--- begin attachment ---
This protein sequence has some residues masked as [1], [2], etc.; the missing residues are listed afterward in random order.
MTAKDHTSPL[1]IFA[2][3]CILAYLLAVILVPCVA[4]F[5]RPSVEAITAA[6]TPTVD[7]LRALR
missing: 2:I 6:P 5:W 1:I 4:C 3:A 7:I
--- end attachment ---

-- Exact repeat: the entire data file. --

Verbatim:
This protein sequence has some residues masked as [1], [2], etc.; the missing residues are listed afterward in random order.
MTAKDHTSPL[1]IFA[2][3]CILAYLLAVILVPCVA[4]F[5]RPSVEAITAA[6]TPTVD[7]LRALR
missing: 2:I 6:P 5:W 1:I 4:C 3:A 7:I